M 16 - Associated with the Eagle Nebula
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M 16 - Associated with the Eagle Nebula

February 18, 2005
Open Cluster M16 (NGC 6611), type 'e', in Serpens

Right Ascension: 18 : 18.8 (h:m)
Declination: -13 : 47 (deg:m)
Distance: 7.0 (kly)
Visual Brightness: 6.4 (mag)
Apparent Dimension: 7.0 (arc min)

Cluster M16 (NGC 6611) discovered by Philippe Loys de Chéseaux in 1745-6. Nebula IC 4703 discovered by Charles Messier in 1764.

Lying some 7,000 light years distant in the constellation Serpens, close to the borders to Scutum and Sagittarius, and in the next inner spiral arm of the Milky Way galaxy from us (the Sagittarius or Sagittarius-Carina Arm) a great cloud of interstellar gas and dust has entered a vivid process of star formation. Open star cluster M16 has formed from this great gaseous and dusty cloud, the diffuse Eagle Nebula IC 4703, which is now caused to shine by emission light, excited by the high-energy radiation of its massive hot, young stars. It is actually still in the process of forming new stars, this formation taking place near the dark "elephant trunks" which are well visible in our photograph, as well as in AAT pictures and other images of M16. A deeper insight in the star formation process could be obtained from the HST images of M16, published in November 1995; moreover, they were used for an animation simulating the approach to this star forming region, and we provide some screen sized images (suitable as backgrounds for your computer screen).

This stellar swarm is only about 5.5 million years old (according to the Sky Catalog 2000 and Götz) with star formation still active in the Eagle Nebula; this results in the presence of very hot young stars of spectral type O6. The cluster was classified as of Trumpler type II,3,m,n (Götz). The brightest star of M16 is of visual magnitude 8.24. At its distance of 7,000 light years, its angular diameter of 7 arc minutes corresponds to a linear extension of about 15 light years. The nebula extends much farther out, to a diameter of over 30', corresponding to a linear size of about 70x55 light years.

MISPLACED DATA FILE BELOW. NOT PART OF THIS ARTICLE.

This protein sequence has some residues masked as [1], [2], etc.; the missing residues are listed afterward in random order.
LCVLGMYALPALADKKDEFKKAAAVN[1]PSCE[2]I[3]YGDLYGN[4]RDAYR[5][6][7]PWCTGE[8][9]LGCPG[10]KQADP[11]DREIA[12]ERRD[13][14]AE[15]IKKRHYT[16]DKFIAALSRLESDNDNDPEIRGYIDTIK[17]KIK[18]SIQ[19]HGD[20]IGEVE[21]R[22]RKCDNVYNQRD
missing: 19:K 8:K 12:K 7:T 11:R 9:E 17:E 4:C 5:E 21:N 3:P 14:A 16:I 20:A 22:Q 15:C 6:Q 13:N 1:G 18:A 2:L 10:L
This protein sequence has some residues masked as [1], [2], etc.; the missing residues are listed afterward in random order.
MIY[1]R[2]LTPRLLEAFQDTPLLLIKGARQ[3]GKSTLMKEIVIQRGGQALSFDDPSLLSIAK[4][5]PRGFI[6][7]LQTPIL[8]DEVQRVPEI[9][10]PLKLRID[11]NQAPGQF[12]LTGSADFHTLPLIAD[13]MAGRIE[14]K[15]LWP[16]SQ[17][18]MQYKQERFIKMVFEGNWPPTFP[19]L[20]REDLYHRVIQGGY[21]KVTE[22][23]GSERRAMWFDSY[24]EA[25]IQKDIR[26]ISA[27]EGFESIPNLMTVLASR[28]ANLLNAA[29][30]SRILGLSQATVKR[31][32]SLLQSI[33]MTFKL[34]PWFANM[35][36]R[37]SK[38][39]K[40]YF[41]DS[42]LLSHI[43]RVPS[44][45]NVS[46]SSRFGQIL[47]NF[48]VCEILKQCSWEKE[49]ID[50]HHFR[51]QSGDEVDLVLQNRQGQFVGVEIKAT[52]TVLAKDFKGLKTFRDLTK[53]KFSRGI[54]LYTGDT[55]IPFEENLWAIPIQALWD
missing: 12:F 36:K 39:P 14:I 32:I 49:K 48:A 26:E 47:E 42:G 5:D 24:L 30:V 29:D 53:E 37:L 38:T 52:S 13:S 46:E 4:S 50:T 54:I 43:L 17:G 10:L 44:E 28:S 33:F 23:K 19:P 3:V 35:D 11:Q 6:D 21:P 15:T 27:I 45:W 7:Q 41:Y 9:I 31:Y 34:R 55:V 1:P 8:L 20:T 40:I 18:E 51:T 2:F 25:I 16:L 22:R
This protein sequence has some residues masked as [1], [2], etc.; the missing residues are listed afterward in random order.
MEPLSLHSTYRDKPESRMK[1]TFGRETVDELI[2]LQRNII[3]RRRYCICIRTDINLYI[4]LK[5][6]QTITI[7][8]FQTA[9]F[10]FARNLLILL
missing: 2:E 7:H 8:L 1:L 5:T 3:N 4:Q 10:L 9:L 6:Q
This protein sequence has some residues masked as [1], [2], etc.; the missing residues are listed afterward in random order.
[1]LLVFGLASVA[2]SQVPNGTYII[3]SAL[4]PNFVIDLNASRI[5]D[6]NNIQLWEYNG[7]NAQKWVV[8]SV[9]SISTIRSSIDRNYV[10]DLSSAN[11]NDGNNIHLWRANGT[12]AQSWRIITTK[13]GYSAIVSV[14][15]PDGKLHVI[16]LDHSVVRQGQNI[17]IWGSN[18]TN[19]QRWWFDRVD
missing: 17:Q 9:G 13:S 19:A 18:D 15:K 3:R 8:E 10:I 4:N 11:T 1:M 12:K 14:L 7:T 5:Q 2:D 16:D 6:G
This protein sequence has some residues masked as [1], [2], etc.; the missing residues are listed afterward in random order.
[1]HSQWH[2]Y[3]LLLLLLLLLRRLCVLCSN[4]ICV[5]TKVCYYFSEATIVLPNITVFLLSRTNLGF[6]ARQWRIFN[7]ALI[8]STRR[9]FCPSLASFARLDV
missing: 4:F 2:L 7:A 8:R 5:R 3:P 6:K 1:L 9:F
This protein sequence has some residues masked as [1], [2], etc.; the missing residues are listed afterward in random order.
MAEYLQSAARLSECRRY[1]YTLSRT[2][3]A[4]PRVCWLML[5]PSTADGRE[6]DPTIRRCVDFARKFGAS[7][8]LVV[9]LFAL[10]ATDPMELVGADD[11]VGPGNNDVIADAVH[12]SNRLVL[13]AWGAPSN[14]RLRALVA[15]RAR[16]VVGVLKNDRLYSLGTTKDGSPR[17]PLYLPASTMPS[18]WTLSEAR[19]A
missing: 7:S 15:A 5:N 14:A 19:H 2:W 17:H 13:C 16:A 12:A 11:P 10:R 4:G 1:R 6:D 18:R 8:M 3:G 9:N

Some sources have smaller distances for M16: Kenneth Glyn Jones gives 5,870. Götz 5,540 light years. Götz states that this is one of the intrinsically most luminous open clusters, at an absolute magnitude of -8.21.

While De Chéseaux, in 1745-6, only discovered the cluster. Charles Messier, on his independent rediscovery of June 3, 1764, mentions that these stars appeared "enmeshed in a faint glow", probably suggestions of the nebula. The Herschels apparently didn't perceive the nebula, so that their catalogs and consequently, the NGC, only describe the cluster. The nebula was added in the IC II of 1908 as IC 4703, with "cluster M16 involved", but the NGC 2000.0 erroneously classifies this object as an open cluster.

The nebula was probably first photographed by E.E. Barnard in 1895, and by Isaac Roberts in 1897.

M16 is found rather easily, either by locating the star Gamma Scuti, a white giant star of magnitude 4.70 and spectral type A2 III, e.g. from Altair (Alpha Aquilae) via Delta and Lambda Aql; M16 is about 2 1/2 deg (19 min in RA) west of this star. Or, in particular with a pair of binoculars, locate star cloud M24, and move northward via a pair of stars of 6th and 7th mag, followed by small open cluster M18 1deg North of M24, the magnificient Omega Nebula M17 another 1deg N, and finally another 2deg N, M16.

Star cluster M16 and the Eagle Nebula are best seen with low powers in telescopes. A 4-inch reveals about 20 stars in an uneven background of fainter stars and nebulosity; three nebulous concentrations can be glimpsed under good observing conditions. Under very good conditions, suggestions of dark obscuring matter can be seen to the north of the cluster. The Eagle nebula is best seen on photographs, but larger apertures and nebula filters (O-III) may help to trace some detail visually. The dark pillars can be seen in large amateur instruments (12-inch up).

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